The Cost of Food Waste and How to Prevent It


Every week you clean out the refrigerator, and every week you may find some food to throw away—broccoli you didn’t get to eat before it went bad, leftovers from last Tuesday night’s dinner, lettuce that can no longer be revived…

If you are throwing away food on a weekly basis, you are not alone.

According to The New York Times, Americans throw away 27% of their available food.  This includes waste from people’s homes, restaurants and grocery stores.  Timothy Jones of the University of Arizona, who studies food waste, estimates that the average family of four wastes $600 in food each year.  (TLC)

The Financial Cost of Food Waste


Despite this waste, many people complain that they simply don’t have the money to set aside to fund their children’s college education fund or to pay down debt or to save for their own retirement.

How powerful can this extra $600 a year be? 

Let’s say you have $10,000 in credit card debt at 12% interest, and you pay $200 a month.  If you continue to pay a fixed rate of $200 a month until the card is paid off, you will pay for 5 years and 9 months, and you will pay $3,734.33 in interest.  If you take the extra $600 you are now wasting on food and apply it to your debt every year instead, you will pay off the card in 4 years and 3 months, and you will pay $2,669.36 in interest.

Beyond the environmental and moral costs, food waste has a real, tangible financial cost too.  Throwing away broccoli that has gone bad is actually throwing away money that you could be using for a better purpose.

How to Limit Food Waste

There are a variety of strategies you can utilize to avoid food waste.

Consider the following:

  1. Shop only once a week or once every two weeks.  Don’t rush to the store to buy an ingredient if you don’t have it.  Instead, find a substitution at home.  Don’t have green peppers?  Substitute red peppers instead.  Yes, the taste may be a bit different, but you are using up what you have on hand.
  2. Buy a combination of fresh and frozen produce.  Produce is wasted most often.  People have good intentions to eat all of the fruits and vegetables they buy, but they get busy and can’t cook or they forget about the veggies.  Instead, buy half fresh produce to eat immediately, and half frozen produce.  Then, if you have a busy week and can’t use all of the produce, half of it is in the freezer, where it can be stored indefinitely.
  3. Shop from the pantry first.  Before making your weekly menu plan, shop from home first.  Do you have an abundance of carrots that need to be eaten up soon?  Make sure to choose several meals for the week that will use up those carrots first.  Also, if an ingredient is on your grocery list, first make sure that you don’t already have it at home.  I have two brand new bottles of olive oil on my pantry shelf because I forgot to check what I already have on hand.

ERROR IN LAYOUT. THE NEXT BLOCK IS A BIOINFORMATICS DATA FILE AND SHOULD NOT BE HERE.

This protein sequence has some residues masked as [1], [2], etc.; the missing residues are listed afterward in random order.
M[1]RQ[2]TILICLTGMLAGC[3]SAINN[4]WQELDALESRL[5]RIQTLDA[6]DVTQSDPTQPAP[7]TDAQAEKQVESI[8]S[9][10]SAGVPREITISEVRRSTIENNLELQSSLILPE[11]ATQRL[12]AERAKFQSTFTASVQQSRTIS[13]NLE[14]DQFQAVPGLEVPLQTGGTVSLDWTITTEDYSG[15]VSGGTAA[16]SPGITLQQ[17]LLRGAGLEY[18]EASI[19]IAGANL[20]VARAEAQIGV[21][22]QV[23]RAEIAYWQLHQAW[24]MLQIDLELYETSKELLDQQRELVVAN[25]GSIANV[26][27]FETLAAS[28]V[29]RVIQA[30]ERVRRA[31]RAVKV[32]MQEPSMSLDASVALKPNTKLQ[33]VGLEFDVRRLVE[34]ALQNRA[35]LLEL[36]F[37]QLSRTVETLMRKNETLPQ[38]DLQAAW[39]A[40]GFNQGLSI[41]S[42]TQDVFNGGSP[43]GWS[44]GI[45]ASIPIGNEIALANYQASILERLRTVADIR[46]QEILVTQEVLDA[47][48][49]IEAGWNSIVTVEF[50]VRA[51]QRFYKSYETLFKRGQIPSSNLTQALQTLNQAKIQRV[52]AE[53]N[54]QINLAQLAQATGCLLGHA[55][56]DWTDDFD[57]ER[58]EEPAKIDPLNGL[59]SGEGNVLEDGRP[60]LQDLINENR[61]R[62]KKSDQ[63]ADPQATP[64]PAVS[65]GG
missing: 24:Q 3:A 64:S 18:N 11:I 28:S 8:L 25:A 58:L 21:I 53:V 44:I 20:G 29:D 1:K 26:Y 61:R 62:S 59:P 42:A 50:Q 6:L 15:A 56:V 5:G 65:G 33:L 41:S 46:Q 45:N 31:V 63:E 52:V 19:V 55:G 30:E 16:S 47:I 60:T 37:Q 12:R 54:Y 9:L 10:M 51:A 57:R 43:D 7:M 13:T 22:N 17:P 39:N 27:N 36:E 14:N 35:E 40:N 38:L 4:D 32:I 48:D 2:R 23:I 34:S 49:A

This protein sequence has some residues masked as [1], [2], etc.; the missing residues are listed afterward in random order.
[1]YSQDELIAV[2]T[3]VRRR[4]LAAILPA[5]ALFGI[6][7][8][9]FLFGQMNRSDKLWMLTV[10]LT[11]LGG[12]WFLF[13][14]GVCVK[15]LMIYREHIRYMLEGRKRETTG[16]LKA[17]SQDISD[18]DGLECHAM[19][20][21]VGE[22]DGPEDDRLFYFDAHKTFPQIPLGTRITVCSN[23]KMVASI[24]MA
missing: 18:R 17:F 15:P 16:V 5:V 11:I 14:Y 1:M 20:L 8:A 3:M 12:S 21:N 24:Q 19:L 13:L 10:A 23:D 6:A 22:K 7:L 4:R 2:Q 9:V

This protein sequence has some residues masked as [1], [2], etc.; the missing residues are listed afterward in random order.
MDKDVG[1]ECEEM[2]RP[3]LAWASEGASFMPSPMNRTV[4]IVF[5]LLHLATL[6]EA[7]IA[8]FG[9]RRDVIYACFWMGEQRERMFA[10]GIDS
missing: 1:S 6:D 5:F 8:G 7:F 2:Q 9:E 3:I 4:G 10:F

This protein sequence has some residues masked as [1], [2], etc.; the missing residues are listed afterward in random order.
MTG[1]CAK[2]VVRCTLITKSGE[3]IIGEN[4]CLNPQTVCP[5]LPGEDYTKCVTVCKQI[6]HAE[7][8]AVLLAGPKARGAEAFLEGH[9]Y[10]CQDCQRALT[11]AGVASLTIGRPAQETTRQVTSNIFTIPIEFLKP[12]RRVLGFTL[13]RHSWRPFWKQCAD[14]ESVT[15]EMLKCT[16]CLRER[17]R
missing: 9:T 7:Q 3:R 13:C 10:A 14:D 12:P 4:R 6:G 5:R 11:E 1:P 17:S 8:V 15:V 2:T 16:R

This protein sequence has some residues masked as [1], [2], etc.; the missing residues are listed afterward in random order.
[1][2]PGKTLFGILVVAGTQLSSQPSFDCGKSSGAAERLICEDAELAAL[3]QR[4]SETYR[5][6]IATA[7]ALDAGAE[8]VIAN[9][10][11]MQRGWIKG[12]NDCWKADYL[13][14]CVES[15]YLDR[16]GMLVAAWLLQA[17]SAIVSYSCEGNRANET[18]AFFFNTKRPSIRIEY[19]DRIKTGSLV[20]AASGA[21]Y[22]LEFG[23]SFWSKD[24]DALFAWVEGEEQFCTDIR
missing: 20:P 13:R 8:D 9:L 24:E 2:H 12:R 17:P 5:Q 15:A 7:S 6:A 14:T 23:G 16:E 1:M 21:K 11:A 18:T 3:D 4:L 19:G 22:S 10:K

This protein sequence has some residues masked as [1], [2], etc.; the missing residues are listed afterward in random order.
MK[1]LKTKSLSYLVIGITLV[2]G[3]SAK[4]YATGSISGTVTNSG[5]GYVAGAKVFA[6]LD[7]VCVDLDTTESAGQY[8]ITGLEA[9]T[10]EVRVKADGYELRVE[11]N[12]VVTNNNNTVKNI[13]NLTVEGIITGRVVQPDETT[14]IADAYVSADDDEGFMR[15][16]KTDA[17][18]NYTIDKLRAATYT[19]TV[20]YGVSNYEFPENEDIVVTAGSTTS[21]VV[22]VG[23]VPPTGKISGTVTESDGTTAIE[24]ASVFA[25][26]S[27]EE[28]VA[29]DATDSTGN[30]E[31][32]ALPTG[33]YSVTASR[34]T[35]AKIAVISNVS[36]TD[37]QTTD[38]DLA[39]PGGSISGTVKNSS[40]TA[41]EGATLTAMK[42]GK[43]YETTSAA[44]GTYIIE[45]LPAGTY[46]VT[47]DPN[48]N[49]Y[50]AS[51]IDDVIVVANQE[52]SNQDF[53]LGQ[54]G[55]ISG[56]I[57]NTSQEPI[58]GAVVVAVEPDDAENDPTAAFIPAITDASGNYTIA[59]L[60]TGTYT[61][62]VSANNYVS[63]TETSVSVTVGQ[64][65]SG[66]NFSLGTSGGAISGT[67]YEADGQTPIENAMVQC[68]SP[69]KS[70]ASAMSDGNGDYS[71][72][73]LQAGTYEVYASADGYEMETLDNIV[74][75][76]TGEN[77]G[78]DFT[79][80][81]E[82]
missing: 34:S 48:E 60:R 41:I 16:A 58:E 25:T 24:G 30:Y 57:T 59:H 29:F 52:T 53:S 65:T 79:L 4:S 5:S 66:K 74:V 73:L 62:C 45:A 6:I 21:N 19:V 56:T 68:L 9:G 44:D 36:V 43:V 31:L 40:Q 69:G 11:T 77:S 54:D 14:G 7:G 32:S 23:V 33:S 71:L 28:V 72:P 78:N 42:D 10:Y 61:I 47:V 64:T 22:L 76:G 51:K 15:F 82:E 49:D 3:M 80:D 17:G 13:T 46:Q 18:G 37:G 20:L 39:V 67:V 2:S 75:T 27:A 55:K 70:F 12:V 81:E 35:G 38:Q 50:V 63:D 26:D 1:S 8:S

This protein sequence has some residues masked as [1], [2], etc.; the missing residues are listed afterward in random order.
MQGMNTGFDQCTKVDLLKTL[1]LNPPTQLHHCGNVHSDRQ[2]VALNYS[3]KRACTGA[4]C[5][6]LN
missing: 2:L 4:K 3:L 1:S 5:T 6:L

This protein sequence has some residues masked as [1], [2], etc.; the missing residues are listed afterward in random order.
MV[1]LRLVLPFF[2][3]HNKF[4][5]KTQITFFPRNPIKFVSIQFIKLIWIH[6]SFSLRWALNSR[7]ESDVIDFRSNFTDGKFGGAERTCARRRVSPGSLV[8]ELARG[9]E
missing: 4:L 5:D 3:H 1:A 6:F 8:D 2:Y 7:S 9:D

food waste

    Wasting food is a cost we can easily avoid.

  4. Use the Internet to find recipes.  There are plenty of sites that can help you find good recipes with the ingredients you have on hand.  Food.com is a great place to start as is lovefoodhatewaste.com.  I recently had 3 pounds of potatoes to use up quickly.  I went to food.com and found three great recipes, one of them being Potato Chili.  I never thought that would have been a hit at my house, but all three of my kids happily ate it, and we didn’t waste the potatoes.
  5. Find creative ways to repurpose leftovers.  If your family is not fond of leftovers, try to find creative ways to repurpose the food.  If you had leftover green beans, why not consider making a chicken pot pie with the green beans inside?  Often my kids grow tired of leftovers, but they will eat repurposed leftovers with no complaint.
  6. Set a grocery spending limit.  If you normally spend $600 on groceries per month and find that you are wasting food, trim the grocery budget to $500 the next month.  If you have less money, you may not waste as much simply because you weren’t able to buy as many groceries.

Food Waste Hurts

Food waste uses our natural resources and can cause methane emissions once in the landfill.  In addition, money that is currently being spent on food waste could be put to much better personal use.

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To reduce your food waste, try some or all of the tips above.

You may just find some extra room in your budget and a little less trash in the garbage.